GO WALK:CAHIRCIVEEN IS ABOUT halfway around the Ring of Kerry and as such is a regular lunch stop for the tour buses.
The hill behind the town, Bentee (376m), probably doesn’t merit much more than a glance from the tourists as they head for their grub with their minds full of the magnificent scenery that they have observed thus far. Yet that little hill provides one of the most comprehensive views of the Iveragh Peninsula and you could describe it as the hub of the route. It’s not in the centre, you might say, but then the “Ring” isn’t a ring either, so let’s not get into semantics.
From the roadside the route doesn’t look very promising, with its boggy surface interspersed with rocky outcrops, but in fact a grassy trail winds its way up to a spot height of 263m and thence on to the summit with enough markers to keep you on course. All the while the view of Iveragh expands around you.
Give yourself a good time allowance on the peak as there is so much to take in. There are entrancing views of the coastline from Dursey Island to the Blaskets and you’ll have a complete overview of Valentia Island and the inner channels leading to Portmagee, Knightstown and Cahirciveen.
To the north, in the cleft between Killelan Mountain and Knocknadobar you can glimpse the mountains of the Dingle Peninsula. Knocknadobar is Kerry’s “Croagh Patrick”, with Stations of the Cross from St Fursey’s Holy Well on the west side to a Celtic Cross on the summit.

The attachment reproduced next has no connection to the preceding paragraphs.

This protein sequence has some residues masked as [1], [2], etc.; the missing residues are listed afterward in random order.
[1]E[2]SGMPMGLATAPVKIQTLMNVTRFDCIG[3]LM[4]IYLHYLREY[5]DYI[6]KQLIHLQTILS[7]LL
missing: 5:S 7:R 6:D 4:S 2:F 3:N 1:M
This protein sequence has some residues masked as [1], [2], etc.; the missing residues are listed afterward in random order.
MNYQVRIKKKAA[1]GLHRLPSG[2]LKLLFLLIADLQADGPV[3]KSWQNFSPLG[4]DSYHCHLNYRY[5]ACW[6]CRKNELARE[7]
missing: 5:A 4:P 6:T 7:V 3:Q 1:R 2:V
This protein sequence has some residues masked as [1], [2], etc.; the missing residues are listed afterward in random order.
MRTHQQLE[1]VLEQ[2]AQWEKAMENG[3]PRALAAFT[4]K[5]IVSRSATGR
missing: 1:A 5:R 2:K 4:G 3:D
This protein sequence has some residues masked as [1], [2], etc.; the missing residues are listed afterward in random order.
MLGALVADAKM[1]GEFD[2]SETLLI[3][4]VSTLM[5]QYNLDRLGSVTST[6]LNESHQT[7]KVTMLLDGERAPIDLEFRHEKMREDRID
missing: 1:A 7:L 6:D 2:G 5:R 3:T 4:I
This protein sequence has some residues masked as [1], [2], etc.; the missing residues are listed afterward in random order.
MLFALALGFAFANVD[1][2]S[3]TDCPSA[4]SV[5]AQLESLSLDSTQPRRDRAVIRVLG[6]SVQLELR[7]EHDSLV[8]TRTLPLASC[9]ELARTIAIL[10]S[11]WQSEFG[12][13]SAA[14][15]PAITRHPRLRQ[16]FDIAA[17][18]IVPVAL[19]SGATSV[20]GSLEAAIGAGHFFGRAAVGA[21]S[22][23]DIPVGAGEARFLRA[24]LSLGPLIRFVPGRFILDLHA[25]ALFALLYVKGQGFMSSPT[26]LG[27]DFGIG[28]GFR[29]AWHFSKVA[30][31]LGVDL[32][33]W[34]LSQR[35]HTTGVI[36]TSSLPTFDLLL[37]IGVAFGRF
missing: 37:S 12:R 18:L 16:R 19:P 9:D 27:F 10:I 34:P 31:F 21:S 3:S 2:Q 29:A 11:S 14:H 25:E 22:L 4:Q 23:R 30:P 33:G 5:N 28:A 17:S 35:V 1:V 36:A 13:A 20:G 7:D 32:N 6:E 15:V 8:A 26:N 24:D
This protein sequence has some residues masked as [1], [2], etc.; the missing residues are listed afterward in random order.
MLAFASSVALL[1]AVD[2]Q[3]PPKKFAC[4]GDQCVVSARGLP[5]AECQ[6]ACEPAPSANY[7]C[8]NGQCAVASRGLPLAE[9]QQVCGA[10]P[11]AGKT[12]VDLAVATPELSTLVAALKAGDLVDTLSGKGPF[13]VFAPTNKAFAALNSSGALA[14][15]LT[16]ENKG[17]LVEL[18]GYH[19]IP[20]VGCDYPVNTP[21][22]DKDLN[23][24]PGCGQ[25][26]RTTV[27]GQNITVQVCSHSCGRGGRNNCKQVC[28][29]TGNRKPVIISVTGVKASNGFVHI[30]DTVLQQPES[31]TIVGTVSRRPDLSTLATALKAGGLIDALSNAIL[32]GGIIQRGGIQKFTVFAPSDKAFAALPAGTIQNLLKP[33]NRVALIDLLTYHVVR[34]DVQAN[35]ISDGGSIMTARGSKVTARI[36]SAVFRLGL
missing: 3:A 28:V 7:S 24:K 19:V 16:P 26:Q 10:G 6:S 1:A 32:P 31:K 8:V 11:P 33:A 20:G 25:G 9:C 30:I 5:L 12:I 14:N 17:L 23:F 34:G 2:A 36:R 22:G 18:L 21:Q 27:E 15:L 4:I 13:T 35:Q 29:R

To the northeast and east a textured lowland of varying shades of greens and browns is surrounded by a great circle of peaks stretching from the southern slopes of the Glenbeigh Mountains all the way around to Waterville.
The walk continues past two blocks of coniferous plantation, then across open ground to a third block down the side of which you make your way on boggy ground on to a third-class road. Stay on this for 200 metres before leaving it to follow a track above the fields.
There are two small streams to cross which give you a chance to wash the bog off your boots, but then you come to a stretch where feeding troughs for sheep have been placed on the track and, as there had been recent rain, it was rather muddy and I was glad I had my gaiters on.
The large flock of sheep assumed I had come bearing gifts of food pellets, and followed me across the field so that I felt like an ovine pied piper.
The last section of the track runs from a clearing which was the terminus of a mass path down through deciduous woodland. Here the wide variety of trees has been clearly labelled, which was a blessing for me as I am challenged in the identification department when it comes to the more exotic species. Finish the route with a 2km road walk back to your car.
Map: Ordnance Survey, Discovery Series, Sheet 83. Start and finish: A stile on the third-class road that runs above the town on its eastern side which leads on to the Bentee Loop walk.
Grid reference:466784 How to get there: Cahirciveen is on the N70 in southwest Kerry. Take a turn to the left in the centre of the town and then head south until you come to the stile for the Bentee Loop where there is parking for several cars.
Time: Three to four hours. Distance: 10km. Total ascent: 360m Suitability: Moderate. Rain gear, walking boots and gaiters essential.
Food and accommodation:Cahirciveen. There is a camping and caravan park at Mannix Point just outside the town.